August 31, 2014

THE SKED Season Finale Review: “Falling Skies’


It’s already been announced that next season will be the fifth and final one for TNT’s FALLING SKIES, and that seems best for all concerned.  The series, under new showrunner David Eick (probably best known as a producer, although not creator, of the rebooted Battlestar Galactica), took a wrong turn both creatively and in the ratings this summer, and putting the series on the road to one last confrontation between humans and evil alien Espheni has the potential to wrap things up in better form.

Tonight’s two-hour Season 4 conclusion (Hour 1 written by Consulting Producer M. Raven Metzner and directed by Olatunde Osunsanmi; Hour 2 written by Eick and directed by house director Greg Beeman) unfortunately spent much of its time on the season’s worst trope.  In Season 3, Anne (Moon Bloodgood) had given birth to Lexi, who simultaneously had the paternal DNA of Falling Skies‘ hero Tom Mason (Noah Wyle) and an Espheni.  Lexi was just a girl at the end of that season, but with one of those leaps that demon children make in horror movies, she was a full-fledged adult (Scarlett Byrne) when we met her a few months later in Season 4, complete with witchy long ash-blonde hair (perfectly coiffed at all times, proof in itself of her mutant superpowers) and a never-wrinkled long red robe.  She spent most of the season as a sort of cult leader, promising “peace” to all who would follow her while controlling the elements, spending some time in a mysterious cocoon and killing her most loyal acolyte Lourdes (Seychelle Gabriel) along the way.  Last week she’d finally realized she was being used by the Espheni, and showed up to lend a hand with her human parents.

Her timing was good, because Tom and Lexi’s half-brother Ben (Connor Jessup) were about to head to the moon to disable the main Espheni power source, despite the fact that they barely had any idea how to power the enemy ship they’d acquired, where to find the power source, or how to survive the mission.  Lexi volunteered to do all of that, and the finale’s first hour was largely a two-hander between Tom and his… half-daughter?  The hour indulged in what’s become a increasingly tiresome cliche, the extended everything-is-just-perfect sequence that’s soon revealed to be a fantasy, an illusion or an implant.  The one on Falling Skies wasn’t even as clever as Revolution‘s was last season, and degenerated into a touchy-feely opportunity for Tom to realize he really did love and trust Lexi, just what she needed to hear.  There was a bit more action in Hour 2, but it also went down a road of predictable sentimentality, as Lexi nobly sacrificed herself (or at least appeared to) for the good of humanity.  For his part, Tom ended up in the Ramada Inn version of the suite at the end of 2001, where he saw some kind of blurry new alien that he pronounced “beautiful.”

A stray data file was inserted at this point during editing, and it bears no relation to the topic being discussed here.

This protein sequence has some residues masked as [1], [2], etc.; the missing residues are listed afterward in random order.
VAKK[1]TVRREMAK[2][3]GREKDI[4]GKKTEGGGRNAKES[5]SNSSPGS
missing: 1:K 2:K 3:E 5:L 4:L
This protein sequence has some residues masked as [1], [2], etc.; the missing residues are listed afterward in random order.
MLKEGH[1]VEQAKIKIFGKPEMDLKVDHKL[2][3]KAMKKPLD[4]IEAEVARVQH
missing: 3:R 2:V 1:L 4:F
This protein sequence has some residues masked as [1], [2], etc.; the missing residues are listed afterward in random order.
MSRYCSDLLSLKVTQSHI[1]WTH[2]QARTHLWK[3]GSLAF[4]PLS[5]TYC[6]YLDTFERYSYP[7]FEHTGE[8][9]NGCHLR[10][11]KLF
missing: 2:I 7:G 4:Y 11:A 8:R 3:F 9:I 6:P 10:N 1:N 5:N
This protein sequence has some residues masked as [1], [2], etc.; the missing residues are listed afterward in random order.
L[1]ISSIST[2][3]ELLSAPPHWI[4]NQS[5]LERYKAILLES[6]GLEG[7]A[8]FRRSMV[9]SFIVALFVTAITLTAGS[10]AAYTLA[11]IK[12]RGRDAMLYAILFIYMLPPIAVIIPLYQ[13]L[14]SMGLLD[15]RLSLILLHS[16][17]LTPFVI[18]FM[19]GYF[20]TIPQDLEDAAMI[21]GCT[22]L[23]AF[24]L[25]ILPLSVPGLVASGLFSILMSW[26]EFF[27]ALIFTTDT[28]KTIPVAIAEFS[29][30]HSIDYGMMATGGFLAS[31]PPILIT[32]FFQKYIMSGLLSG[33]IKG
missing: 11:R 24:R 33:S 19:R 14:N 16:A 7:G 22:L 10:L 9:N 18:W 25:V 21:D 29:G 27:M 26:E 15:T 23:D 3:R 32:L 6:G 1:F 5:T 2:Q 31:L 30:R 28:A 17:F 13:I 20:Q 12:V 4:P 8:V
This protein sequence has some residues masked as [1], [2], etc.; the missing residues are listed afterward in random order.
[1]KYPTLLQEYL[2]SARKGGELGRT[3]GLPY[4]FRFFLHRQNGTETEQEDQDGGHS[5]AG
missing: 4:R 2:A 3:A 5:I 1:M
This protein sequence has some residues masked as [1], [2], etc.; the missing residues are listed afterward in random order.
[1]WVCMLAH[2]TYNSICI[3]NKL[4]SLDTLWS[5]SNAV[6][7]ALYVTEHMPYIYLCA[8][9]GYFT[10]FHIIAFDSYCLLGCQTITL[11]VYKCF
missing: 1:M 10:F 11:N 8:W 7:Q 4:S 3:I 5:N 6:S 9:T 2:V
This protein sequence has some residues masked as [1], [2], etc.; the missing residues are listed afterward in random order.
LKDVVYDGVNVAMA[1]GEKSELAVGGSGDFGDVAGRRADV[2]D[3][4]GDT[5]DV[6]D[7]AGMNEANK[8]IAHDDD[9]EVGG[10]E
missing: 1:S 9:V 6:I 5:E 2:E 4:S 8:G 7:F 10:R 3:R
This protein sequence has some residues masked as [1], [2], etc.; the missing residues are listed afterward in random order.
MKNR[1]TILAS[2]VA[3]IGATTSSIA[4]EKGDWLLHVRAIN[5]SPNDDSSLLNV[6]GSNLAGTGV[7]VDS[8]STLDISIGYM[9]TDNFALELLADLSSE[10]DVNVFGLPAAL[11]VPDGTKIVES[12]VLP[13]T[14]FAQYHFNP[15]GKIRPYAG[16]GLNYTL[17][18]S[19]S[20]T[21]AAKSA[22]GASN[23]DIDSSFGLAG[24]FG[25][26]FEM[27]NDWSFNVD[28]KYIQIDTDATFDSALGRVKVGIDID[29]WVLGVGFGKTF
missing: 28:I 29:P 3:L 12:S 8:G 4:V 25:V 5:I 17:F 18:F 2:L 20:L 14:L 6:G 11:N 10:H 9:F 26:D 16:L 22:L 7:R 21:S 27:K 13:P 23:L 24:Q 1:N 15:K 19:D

Eick’s three other cockeyed innovations for Season 4 also played a part in the finale.  There was the deeply ick-worthy love triangle between Maggie (Sarah Sanguin Carter) and two of the Mason boys, Maggie’s longtime love Hal (Drew Roy) and his younger brother Ben, to whom she was drawn because they shared glowing Espheni feelers.  (After Ben and Maggie saved Hal’s life, they were all buddies again.)  While Tom and Lexi were busy in space, the humans were fighting some new kind of Espheni creature that would literally turn them into monstrous “skitters,” or alien slaves, a much less interesting notion than the original one that had the enslaved humans keep their own forms.  And then there was the puzzling presence of Mira Sorvino’s Sara, who showed up midway through the season to do rom-com banter with John Pope (Colin Cunningham), abruptly left in a huff a few episodes ago, then returned in the last 15 minutes of the finale to save his life.

Falling Skies, despite the stalwart presence of Wyle, Bloodgood and Will Patton, lost a lot of its appeal this season (Tom and Anne spent the first chunk of the season separated, then once they were back together they mostly bickered about Lexi).  The show has largely abandoned its Revolutionary War parallels, and although it seemed to be exploring World War II themes early on (there were ghettos, and the Espheni equivalent of Hitler Youth), those were dropped too after a while.

In short, the skies weren’t all that were falling this season.  Hopefully the fact that the series is now headed toward a definite destination will help focus its writing, and the show can exit with an absence of magic mutants and some of its entertainment value restored.


About the Author

Mitch Salem
MITCH SALEM has worked on the business side of the entertainment industry for 20 years, as a senior business affairs executive and attorney for such companies as NBC, ABC, USA, Syfy, Bravo, and BermanBraun Productions, and before that, at the NY law firm of Weil, Gotshal & Manges. During all that, he has more or less constantly been going to the movies and watching TV, and writing about both since the 1980s. His film reviews also currently appear on and In addition, he is co-writer of an episode of the television series "Felicity."